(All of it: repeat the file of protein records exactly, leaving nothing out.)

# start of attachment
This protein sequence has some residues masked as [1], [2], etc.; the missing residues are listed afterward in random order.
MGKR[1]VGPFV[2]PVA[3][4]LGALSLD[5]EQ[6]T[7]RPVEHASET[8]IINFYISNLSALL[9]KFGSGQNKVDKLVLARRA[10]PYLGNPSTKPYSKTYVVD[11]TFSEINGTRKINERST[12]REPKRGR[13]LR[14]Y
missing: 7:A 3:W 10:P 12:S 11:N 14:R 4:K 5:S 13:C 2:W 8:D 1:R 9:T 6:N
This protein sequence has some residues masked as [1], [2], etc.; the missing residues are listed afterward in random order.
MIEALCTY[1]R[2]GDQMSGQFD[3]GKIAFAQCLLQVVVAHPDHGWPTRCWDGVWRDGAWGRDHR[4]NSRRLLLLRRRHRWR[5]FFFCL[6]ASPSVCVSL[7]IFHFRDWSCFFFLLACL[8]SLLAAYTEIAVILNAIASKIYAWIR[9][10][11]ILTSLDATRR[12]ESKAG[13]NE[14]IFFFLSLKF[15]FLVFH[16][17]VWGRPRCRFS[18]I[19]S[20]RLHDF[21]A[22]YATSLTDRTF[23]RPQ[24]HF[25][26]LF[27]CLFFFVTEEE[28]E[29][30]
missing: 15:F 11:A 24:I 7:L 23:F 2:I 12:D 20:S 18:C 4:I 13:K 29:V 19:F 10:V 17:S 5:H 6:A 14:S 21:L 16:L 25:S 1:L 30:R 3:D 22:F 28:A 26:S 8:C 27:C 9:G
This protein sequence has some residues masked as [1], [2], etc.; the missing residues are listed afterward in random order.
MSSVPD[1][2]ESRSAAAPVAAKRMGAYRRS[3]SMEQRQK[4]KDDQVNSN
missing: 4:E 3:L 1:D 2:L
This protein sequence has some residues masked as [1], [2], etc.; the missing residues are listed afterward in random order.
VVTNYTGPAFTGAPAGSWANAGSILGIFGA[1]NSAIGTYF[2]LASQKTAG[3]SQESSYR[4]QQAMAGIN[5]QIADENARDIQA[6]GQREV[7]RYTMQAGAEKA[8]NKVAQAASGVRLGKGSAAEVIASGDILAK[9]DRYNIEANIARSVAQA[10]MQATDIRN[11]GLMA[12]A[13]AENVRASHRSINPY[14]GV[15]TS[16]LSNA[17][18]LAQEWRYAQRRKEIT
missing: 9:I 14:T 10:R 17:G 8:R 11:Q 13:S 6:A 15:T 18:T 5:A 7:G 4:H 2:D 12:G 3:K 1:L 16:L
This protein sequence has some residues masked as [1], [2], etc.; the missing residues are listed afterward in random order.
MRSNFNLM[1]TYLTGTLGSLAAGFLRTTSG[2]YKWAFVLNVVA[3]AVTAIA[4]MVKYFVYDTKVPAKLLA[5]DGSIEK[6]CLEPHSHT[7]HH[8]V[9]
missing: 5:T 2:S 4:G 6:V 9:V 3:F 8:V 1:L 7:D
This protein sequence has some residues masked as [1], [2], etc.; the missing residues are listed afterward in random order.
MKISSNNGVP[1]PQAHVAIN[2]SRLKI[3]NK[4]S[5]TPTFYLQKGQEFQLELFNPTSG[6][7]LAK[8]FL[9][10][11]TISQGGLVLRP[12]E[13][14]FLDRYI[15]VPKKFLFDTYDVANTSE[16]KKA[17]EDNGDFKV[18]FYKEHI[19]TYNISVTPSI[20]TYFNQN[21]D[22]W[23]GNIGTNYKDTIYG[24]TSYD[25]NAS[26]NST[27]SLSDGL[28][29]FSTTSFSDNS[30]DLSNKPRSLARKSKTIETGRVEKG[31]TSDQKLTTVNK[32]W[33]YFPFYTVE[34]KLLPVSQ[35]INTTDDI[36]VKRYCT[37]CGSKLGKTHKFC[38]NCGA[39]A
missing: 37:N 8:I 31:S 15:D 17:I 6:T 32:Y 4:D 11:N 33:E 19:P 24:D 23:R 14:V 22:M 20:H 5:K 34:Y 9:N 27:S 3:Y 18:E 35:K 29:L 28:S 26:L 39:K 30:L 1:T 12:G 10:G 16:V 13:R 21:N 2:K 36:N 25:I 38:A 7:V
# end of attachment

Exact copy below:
This protein sequence has some residues masked as [1], [2], etc.; the missing residues are listed afterward in random order.
MGKR[1]VGPFV[2]PVA[3][4]LGALSLD[5]EQ[6]T[7]RPVEHASET[8]IINFYISNLSALL[9]KFGSGQNKVDKLVLARRA[10]PYLGNPSTKPYSKTYVVD[11]TFSEINGTRKINERST[12]REPKRGR[13]LR[14]Y
missing: 7:A 3:W 10:P 12:S 11:N 14:R 4:K 5:S 13:C 2:W 8:D 1:R 9:T 6:N
This protein sequence has some residues masked as [1], [2], etc.; the missing residues are listed afterward in random order.
MIEALCTY[1]R[2]GDQMSGQFD[3]GKIAFAQCLLQVVVAHPDHGWPTRCWDGVWRDGAWGRDHR[4]NSRRLLLLRRRHRWR[5]FFFCL[6]ASPSVCVSL[7]IFHFRDWSCFFFLLACL[8]SLLAAYTEIAVILNAIASKIYAWIR[9][10][11]ILTSLDATRR[12]ESKAG[13]NE[14]IFFFLSLKF[15]FLVFH[16][17]VWGRPRCRFS[18]I[19]S[20]RLHDF[21]A[22]YATSLTDRTF[23]RPQ[24]HF[25][26]LF[27]CLFFFVTEEE[28]E[29][30]
missing: 15:F 11:A 24:I 7:L 23:F 2:I 12:D 20:S 18:C 4:I 13:K 29:V 19:F 10:V 17:S 5:H 6:A 14:S 21:L 16:L 25:S 1:L 30:R 3:D 22:F 28:A 26:S 8:C 27:C 9:G
This protein sequence has some residues masked as [1], [2], etc.; the missing residues are listed afterward in random order.
MSSVPD[1][2]ESRSAAAPVAAKRMGAYRRS[3]SMEQRQK[4]KDDQVNSN
missing: 4:E 3:L 1:D 2:L
This protein sequence has some residues masked as [1], [2], etc.; the missing residues are listed afterward in random order.
VVTNYTGPAFTGAPAGSWANAGSILGIFGA[1]NSAIGTYF[2]LASQKTAG[3]SQESSYR[4]QQAMAGIN[5]QIADENARDIQA[6]GQREV[7]RYTMQAGAEKA[8]NKVAQAASGVRLGKGSAAEVIASGDILAK[9]DRYNIEANIARSVAQA[10]MQATDIRN[11]GLMA[12]A[13]AENVRASHRSINPY[14]GV[15]TS[16]LSNA[17][18]LAQEWRYAQRRKEIT
missing: 9:I 14:T 10:R 17:G 8:R 11:Q 13:S 6:A 15:T 18:T 5:A 7:G 4:H 2:D 12:G 3:K 1:L 16:L
This protein sequence has some residues masked as [1], [2], etc.; the missing residues are listed afterward in random order.
MRSNFNLM[1]TYLTGTLGSLAAGFLRTTSG[2]YKWAFVLNVVA[3]AVTAIA[4]MVKYFVYDTKVPAKLLA[5]DGSIEK[6]CLEPHSHT[7]HH[8]V[9]
missing: 5:T 2:S 4:G 6:V 9:V 3:F 8:V 1:L 7:D
This protein sequence has some residues masked as [1], [2], etc.; the missing residues are listed afterward in random order.
MKISSNNGVP[1]PQAHVAIN[2]SRLKI[3]NK[4]S[5]TPTFYLQKGQEFQLELFNPTSG[6][7]LAK[8]FL[9][10][11]TISQGGLVLRP[12]E[13][14]FLDRYI[15]VPKKFLFDTYDVANTSE[16]KKA[17]EDNGDFKV[18]FYKEHI[19]TYNISVTPSI[20]TYFNQN[21]D[22]W[23]GNIGTNYKDTIYG[24]TSYD[25]NAS[26]NST[27]SLSDGL[28][29]FSTTSFSDNS[30]DLSNKPRSLARKSKTIETGRVEKG[31]TSDQKLTTVNK[32]W[33]YFPFYTVE[34]KLLPVSQ[35]INTTDDI[36]VKRYCT[37]CGSKLGKTHKFC[38]NCGA[39]A
missing: 37:N 8:I 31:S 15:D 17:I 6:T 32:Y 4:D 11:N 33:E 19:P 24:D 23:R 14:V 22:M 20:H 5:K 34:Y 9:N 27:S 3:Y 18:E 35:K 29:L 28:S 26:L 39:K 30:L 1:T 12:G 10:G 16:V 13:R 21:N 2:K 36:N 25:I 38:A 7:V